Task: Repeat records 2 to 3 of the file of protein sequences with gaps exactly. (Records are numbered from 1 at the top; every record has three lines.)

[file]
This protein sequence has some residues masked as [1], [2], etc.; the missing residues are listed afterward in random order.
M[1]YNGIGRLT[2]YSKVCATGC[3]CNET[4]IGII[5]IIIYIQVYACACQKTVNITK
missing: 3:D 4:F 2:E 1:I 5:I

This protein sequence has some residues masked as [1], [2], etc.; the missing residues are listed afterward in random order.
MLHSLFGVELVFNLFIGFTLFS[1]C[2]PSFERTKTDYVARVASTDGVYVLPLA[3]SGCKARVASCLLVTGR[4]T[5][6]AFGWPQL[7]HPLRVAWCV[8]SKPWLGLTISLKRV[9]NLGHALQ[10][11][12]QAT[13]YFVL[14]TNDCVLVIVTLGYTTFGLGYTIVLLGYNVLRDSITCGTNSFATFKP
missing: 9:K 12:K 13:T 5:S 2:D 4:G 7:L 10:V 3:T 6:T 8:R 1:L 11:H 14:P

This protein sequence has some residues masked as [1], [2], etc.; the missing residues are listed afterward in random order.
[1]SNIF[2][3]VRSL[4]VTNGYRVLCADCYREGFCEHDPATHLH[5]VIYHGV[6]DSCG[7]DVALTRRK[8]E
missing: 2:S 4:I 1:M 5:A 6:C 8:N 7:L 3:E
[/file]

This protein sequence has some residues masked as [1], [2], etc.; the missing residues are listed afterward in random order.
MLHSLFGVELVFNLFIGFTLFS[1]C[2]PSFERTKTDYVARVASTDGVYVLPLA[3]SGCKARVASCLLVTGR[4]T[5][6]AFGWPQL[7]HPLRVAWCV[8]SKPWLGLTISLKRV[9]NLGHALQ[10][11][12]QAT[13]YFVL[14]TNDCVLVIVTLGYTTFGLGYTIVLLGYNVLRDSITCGTNSFATFKP
missing: 9:K 12:K 13:T 5:S 2:D 4:G 7:L 10:V 3:T 6:T 8:R 1:L 11:H 14:P

This protein sequence has some residues masked as [1], [2], etc.; the missing residues are listed afterward in random order.
[1]SNIF[2][3]VRSL[4]VTNGYRVLCADCYREGFCEHDPATHLH[5]VIYHGV[6]DSCG[7]DVALTRRK[8]E
missing: 2:S 4:I 1:M 5:A 6:C 8:N 7:L 3:E